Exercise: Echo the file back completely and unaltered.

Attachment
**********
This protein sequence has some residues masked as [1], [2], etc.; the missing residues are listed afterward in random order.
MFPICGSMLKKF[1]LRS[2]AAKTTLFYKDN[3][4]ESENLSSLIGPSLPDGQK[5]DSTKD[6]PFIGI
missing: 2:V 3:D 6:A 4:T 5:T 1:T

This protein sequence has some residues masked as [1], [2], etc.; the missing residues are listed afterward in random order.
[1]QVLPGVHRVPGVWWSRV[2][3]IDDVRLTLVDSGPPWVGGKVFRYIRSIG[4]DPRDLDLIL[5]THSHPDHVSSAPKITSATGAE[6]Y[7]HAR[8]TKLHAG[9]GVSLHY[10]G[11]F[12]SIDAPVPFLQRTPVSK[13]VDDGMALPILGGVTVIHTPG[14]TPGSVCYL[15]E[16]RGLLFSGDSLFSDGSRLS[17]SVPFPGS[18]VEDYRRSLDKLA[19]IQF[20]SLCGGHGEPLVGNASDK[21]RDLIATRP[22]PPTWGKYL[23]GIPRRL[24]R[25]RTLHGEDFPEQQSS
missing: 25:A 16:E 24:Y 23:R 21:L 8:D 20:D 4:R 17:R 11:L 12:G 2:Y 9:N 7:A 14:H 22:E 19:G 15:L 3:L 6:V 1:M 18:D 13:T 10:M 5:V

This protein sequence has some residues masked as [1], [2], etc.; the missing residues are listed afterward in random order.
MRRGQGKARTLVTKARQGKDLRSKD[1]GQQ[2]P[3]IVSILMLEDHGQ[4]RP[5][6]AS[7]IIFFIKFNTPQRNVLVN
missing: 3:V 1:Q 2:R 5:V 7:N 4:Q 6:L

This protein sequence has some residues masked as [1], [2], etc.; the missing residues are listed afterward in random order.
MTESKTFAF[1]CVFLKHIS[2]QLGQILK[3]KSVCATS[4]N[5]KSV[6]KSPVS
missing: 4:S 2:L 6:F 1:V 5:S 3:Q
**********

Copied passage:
This protein sequence has some residues masked as [1], [2], etc.; the missing residues are listed afterward in random order.
MFPICGSMLKKF[1]LRS[2]AAKTTLFYKDN[3][4]ESENLSSLIGPSLPDGQK[5]DSTKD[6]PFIGI
missing: 2:V 3:D 6:A 4:T 5:T 1:T

This protein sequence has some residues masked as [1], [2], etc.; the missing residues are listed afterward in random order.
[1]QVLPGVHRVPGVWWSRV[2][3]IDDVRLTLVDSGPPWVGGKVFRYIRSIG[4]DPRDLDLIL[5]THSHPDHVSSAPKITSATGAE[6]Y[7]HAR[8]TKLHAG[9]GVSLHY[10]G[11]F[12]SIDAPVPFLQRTPVSK[13]VDDGMALPILGGVTVIHTPG[14]TPGSVCYL[15]E[16]RGLLFSGDSLFSDGSRLS[17]SVPFPGS[18]VEDYRRSLDKLA[19]IQF[20]SLCGGHGEPLVGNASDK[21]RDLIATRP[22]PPTWGKYL[23]GIPRRL[24]R[25]RTLHGEDFPEQQSS
missing: 25:A 16:E 24:Y 23:R 21:L 8:D 20:D 4:R 17:R 11:L 12:G 2:Y 9:N 7:A 14:H 22:E 19:G 15:L 3:L 6:V 1:M 18:D 13:T 10:M 5:V

This protein sequence has some residues masked as [1], [2], etc.; the missing residues are listed afterward in random order.
MRRGQGKARTLVTKARQGKDLRSKD[1]GQQ[2]P[3]IVSILMLEDHGQ[4]RP[5][6]AS[7]IIFFIKFNTPQRNVLVN
missing: 3:V 1:Q 2:R 5:V 7:N 4:Q 6:L

This protein sequence has some residues masked as [1], [2], etc.; the missing residues are listed afterward in random order.
MTESKTFAF[1]CVFLKHIS[2]QLGQILK[3]KSVCATS[4]N[5]KSV[6]KSPVS
missing: 4:S 2:L 6:F 1:V 5:S 3:Q